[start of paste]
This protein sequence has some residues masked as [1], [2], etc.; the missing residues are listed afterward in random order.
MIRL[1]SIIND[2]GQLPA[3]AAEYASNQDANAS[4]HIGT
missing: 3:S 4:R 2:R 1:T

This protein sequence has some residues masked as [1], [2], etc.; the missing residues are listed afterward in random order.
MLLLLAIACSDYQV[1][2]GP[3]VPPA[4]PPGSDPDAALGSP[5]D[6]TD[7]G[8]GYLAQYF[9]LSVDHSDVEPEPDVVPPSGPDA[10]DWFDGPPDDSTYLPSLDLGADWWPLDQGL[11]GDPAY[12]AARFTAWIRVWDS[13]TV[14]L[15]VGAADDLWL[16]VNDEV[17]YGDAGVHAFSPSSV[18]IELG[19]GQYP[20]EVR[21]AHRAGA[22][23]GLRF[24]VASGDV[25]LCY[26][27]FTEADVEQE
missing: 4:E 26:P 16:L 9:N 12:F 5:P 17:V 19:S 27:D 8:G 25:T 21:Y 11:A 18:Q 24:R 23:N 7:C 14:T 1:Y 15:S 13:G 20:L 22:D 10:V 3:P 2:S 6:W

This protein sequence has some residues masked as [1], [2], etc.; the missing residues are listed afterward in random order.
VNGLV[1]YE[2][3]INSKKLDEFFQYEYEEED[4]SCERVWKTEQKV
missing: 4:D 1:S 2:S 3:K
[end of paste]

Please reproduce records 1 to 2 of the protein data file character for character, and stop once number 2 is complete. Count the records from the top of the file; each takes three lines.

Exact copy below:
This protein sequence has some residues masked as [1], [2], etc.; the missing residues are listed afterward in random order.
MIRL[1]SIIND[2]GQLPA[3]AAEYASNQDANAS[4]HIGT
missing: 3:S 4:R 2:R 1:T

This protein sequence has some residues masked as [1], [2], etc.; the missing residues are listed afterward in random order.
MLLLLAIACSDYQV[1][2]GP[3]VPPA[4]PPGSDPDAALGSP[5]D[6]TD[7]G[8]GYLAQYF[9]LSVDHSDVEPEPDVVPPSGPDA[10]DWFDGPPDDSTYLPSLDLGADWWPLDQGL[11]GDPAY[12]AARFTAWIRVWDS[13]TV[14]L[15]VGAADDLWL[16]VNDEV[17]YGDAGVHAFSPSSV[18]IELG[19]GQYP[20]EVR[21]AHRAGA[22][23]GLRF[24]VASGDV[25]LCY[26][27]FTEADVEQE
missing: 4:E 26:P 16:L 9:N 12:F 5:P 17:V 19:S 27:D 8:G 25:T 21:Y 11:A 18:Q 24:R 23:N 7:C 14:T 1:Y 15:S 13:G 20:L 22:D 10:V 3:P 2:S 6:W